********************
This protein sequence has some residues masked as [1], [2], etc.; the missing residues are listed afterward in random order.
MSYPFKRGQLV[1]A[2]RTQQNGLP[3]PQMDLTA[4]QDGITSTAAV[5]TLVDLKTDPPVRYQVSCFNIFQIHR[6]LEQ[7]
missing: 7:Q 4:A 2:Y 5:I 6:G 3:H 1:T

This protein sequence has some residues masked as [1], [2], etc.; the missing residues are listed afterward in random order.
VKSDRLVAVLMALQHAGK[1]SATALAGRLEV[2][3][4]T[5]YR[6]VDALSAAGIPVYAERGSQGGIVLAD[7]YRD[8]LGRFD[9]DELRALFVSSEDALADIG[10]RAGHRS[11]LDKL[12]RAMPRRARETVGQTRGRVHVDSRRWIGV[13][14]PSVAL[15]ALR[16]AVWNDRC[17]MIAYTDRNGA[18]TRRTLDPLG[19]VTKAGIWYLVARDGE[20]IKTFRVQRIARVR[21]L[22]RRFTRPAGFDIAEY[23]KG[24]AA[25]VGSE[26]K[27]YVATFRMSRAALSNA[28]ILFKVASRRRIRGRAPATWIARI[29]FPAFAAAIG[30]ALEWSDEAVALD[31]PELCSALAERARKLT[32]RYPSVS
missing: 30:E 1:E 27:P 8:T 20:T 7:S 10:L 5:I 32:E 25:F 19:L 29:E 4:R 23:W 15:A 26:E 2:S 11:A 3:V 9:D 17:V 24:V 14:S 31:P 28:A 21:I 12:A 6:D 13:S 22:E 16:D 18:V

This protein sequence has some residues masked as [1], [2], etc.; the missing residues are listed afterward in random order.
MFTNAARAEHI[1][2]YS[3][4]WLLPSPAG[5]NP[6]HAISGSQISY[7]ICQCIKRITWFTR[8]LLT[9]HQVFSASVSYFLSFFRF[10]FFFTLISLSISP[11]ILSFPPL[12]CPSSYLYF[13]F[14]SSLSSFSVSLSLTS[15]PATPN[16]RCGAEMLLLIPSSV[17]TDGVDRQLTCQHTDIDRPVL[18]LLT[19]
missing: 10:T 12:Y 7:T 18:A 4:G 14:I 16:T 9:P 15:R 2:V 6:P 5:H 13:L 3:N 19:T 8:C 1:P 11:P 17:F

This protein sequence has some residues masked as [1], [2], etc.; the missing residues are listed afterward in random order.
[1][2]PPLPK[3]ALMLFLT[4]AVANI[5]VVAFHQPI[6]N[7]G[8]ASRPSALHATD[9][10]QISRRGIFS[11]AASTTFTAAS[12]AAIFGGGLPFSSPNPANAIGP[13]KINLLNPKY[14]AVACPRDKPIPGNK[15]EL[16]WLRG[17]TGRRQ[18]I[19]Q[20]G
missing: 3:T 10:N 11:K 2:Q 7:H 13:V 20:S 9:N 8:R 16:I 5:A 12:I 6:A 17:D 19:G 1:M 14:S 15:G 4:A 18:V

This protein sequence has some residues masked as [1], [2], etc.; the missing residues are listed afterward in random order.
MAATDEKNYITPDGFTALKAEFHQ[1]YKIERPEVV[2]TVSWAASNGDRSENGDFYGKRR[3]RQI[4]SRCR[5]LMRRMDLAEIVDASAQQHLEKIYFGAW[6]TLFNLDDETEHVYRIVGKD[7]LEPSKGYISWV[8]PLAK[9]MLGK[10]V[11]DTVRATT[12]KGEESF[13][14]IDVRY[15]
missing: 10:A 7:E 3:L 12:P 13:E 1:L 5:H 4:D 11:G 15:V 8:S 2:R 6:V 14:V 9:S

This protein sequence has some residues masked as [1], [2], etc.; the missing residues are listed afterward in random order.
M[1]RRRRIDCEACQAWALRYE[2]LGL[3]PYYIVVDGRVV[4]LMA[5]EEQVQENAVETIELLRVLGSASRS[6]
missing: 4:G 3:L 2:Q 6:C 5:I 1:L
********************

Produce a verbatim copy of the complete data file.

This protein sequence has some residues masked as [1], [2], etc.; the missing residues are listed afterward in random order.
MSYPFKRGQLV[1]A[2]RTQQNGLP[3]PQMDLTA[4]QDGITSTAAV[5]TLVDLKTDPPVRYQVSCFNIFQIHR[6]LEQ[7]
missing: 7:Q 4:A 2:Y 5:I 6:G 3:H 1:T

This protein sequence has some residues masked as [1], [2], etc.; the missing residues are listed afterward in random order.
VKSDRLVAVLMALQHAGK[1]SATALAGRLEV[2][3][4]T[5]YR[6]VDALSAAGIPVYAERGSQGGIVLAD[7]YRD[8]LGRFD[9]DELRALFVSSEDALADIG[10]RAGHRS[11]LDKL[12]RAMPRRARETVGQTRGRVHVDSRRWIGV[13][14]PSVAL[15]ALR[16]AVWNDRC[17]MIAYTDRNGA[18]TRRTLDPLG[19]VTKAGIWYLVARDGE[20]IKTFRVQRIARVR[21]L[22]RRFTRPAGFDIAEY[23]KG[24]AA[25]VGSE[26]K[27]YVATFRMSRAALSNA[28]ILFKVASRRRIRGRAPATWIARI[29]FPAFAAAIG[30]ALEWSDEAVALD[31]PELCSALAERARKLT[32]RYPSVS
missing: 30:E 1:E 27:P 8:T 20:T 7:S 10:L 5:I 32:E 25:F 19:L 29:E 4:R 23:W 15:A 26:E 2:S 11:A 3:V 9:D 17:V 24:V 14:S 31:P 28:A 21:I 12:A 6:D 13:S 22:E 16:D 18:V

This protein sequence has some residues masked as [1], [2], etc.; the missing residues are listed afterward in random order.
MFTNAARAEHI[1][2]YS[3][4]WLLPSPAG[5]NP[6]HAISGSQISY[7]ICQCIKRITWFTR[8]LLT[9]HQVFSASVSYFLSFFRF[10]FFFTLISLSISP[11]ILSFPPL[12]CPSSYLYF[13]F[14]SSLSSFSVSLSLTS[15]PATPN[16]RCGAEMLLLIPSSV[17]TDGVDRQLTCQHTDIDRPVL[18]LLT[19]
missing: 10:T 12:Y 7:T 18:A 4:G 14:I 16:T 9:P 15:R 2:V 6:P 5:H 13:L 3:N 19:T 8:C 1:P 11:P 17:F

This protein sequence has some residues masked as [1], [2], etc.; the missing residues are listed afterward in random order.
[1][2]PPLPK[3]ALMLFLT[4]AVANI[5]VVAFHQPI[6]N[7]G[8]ASRPSALHATD[9][10]QISRRGIFS[11]AASTTFTAAS[12]AAIFGGGLPFSSPNPANAIGP[13]KINLLNPKY[14]AVACPRDKPIPGNK[15]EL[16]WLRG[17]TGRRQ[18]I[19]Q[20]G
missing: 3:T 10:N 11:K 2:Q 7:H 13:V 20:S 9:N 8:R 16:I 5:A 12:I 6:A 17:D 19:G 1:M 14:S 15:G 4:A 18:V

This protein sequence has some residues masked as [1], [2], etc.; the missing residues are listed afterward in random order.
MAATDEKNYITPDGFTALKAEFHQ[1]YKIERPEVV[2]TVSWAASNGDRSENGDFYGKRR[3]RQI[4]SRCR[5]LMRRMDLAEIVDASAQQHLEKIYFGAW[6]TLFNLDDETEHVYRIVGKD[7]LEPSKGYISWV[8]PLAK[9]MLGK[10]V[11]DTVRATT[12]KGEESF[13][14]IDVRY[15]
missing: 10:A 7:E 3:L 12:P 13:E 1:L 5:H 4:D 11:G 15:V 8:S 2:R 6:V 14:V 9:S

This protein sequence has some residues masked as [1], [2], etc.; the missing residues are listed afterward in random order.
M[1]RRRRIDCEACQAWALRYE[2]LGL[3]PYYIVVDGRVV[4]LMA[5]EEQVQENAVETIELLRVLGSASRS[6]
missing: 4:G 3:L 2:Q 6:C 5:I 1:L